Missy had a tooth pulled by a vet at about age 13 when she was with another dog owner. At that time a cyst grew out of the tooth extraction site (front jaw area) and due to the cost to rectify, the previous owner decided to leave it. Fast forward, we inherited her and the cyst has grown and a smaller cyst has popped up beside it. It looks like she has her tongue sticking out. Now the cysts are bleeding from time to time and there is swelling on one side of her nose. She does rub the area with her paw or on the carpet. She has gradually become less interested in playing with toys and chewing hard or semi-hard treats. We had a vet look at it and was told they’d have to do surgery and likely remove part of the jaw. She is in good shape otherwise. People think she’s much less her actual age. No heart murmur but starting to get cloudy eyes and has very selective hearing. She is sleeping ALOT. I noticed tonight that she is getting uncomfortable laying her head on either side. The blood is transferring to carpet, sheets and blankets. She also has sores on her body that itch and become infected. The cost of the surgery is in the thousands. I would do it but my husband does not want to spend the money on an old dog. My question is when do you know it is time to put her down? All she does is eat and sleep. I take her to the park to socialize her but I’ve noticed her energy is waning although her desire is there. Can the cysts just be aspirated?

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Rockie

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Boxer

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14 Years

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Serious severity

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pill-rating-filledpill-rating-filledpill-rating-filledpill-rating-filledpill-rating-filled

Serious severity

Has Symptoms

Mouth Tumor

I have a 14yr old female boxer. She is in great health, especially for her age. She has had tumors and growths all over her most of her life. Several vets look at them and told me its a boxer thing. They have never bothered her. Last December she got a growth in her mouth and I figured it was like all her other ones, but when she ate it would bleed as though a major artery and stop just as quick. I took her to vet and he was able to remove it no issue and she was back to normal same day. About a month ago I noticed another one, and took her to the vet and this time he told me he would have to remove part of her jaw, or another option would be the radiation. His advice was probably not either as her quality of life at her age would most likely suffer and I agreed with him. I just want to make her comfortable and happy. I am heartbroken and really not sure what I should do for her. It has got to point that it is constantly bleeding to point she smells like blood all over. I am fine with cleaning up whatever i need to, but i dont want her to be in pain, and not sure how toxic blood in her mouth might be. I only feed her soft food now and make sure to be careful so nothing might cut it open. She is the only animal i have ever had and she has been with me 14 years. Other than this issue she is healthy and active. I just dont want my attachment and love to blind me into shellfish holding on too long and make her suffer. Am I making the wrong decision not having it and part of jaw removed? Or is there someway to help make it more comfortable for her? Or should I come to terms with having to let her go. Any and all advice would truly be appreciated as I am very lost emotions. Thank you.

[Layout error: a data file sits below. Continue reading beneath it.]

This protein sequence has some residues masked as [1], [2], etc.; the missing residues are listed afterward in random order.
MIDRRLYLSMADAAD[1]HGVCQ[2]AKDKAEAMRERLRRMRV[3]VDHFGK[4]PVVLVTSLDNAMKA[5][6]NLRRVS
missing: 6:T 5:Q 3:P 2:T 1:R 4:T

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Lola

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Staffordshire Bull Terrier

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13 Years

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Serious severity

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2 found helpful

pill-rating-filledpill-rating-filledpill-rating-filledpill-rating-filledpill-rating-filled

Serious severity

Has Symptoms

Bleeding
Bad Breath

Lola has what is believed to be a malignant melanoma tumour at the back of her throat. It is proceeding to grow and has caused her teeth to be in bad condition. Her breath is very bad and some nights she does drool blood. She has lost wait around her face and head. I know this is the one question every owner struggles with but me and my family needs the advice, when is it time to put her to sleep. She still eats and enjoys her food although sometimes she does struggle to chew. She still enjoys her days out and rolls and plays in the garden. She loves interacting with anyone who will give her the attention. Shes been to the vets and they gave us antibiotics as she did get an infection, they said with her behaviour they was comfortable to give us the antibiotics and even keep her on them if it keeps the infection away. Her condition is worsening, we are all aware of that. and as much as she may be ready to be put to sleep physically now or very soon. she isnt ready mentally as her personality still shines. And we just dont know what to do or how to gage it. As of course she’s more than likely in pain, but with her behaviour being this way when is fair? They say to judge a dog by there way of life and she seems to still be enjoying herself and just when we ready ourselves and think its time she springs back.

Cancerous and Noncancerous Mouth Growths Average Cost

From 17 quotes ranging from $4,000 - $15,000

Average Cost

$10,000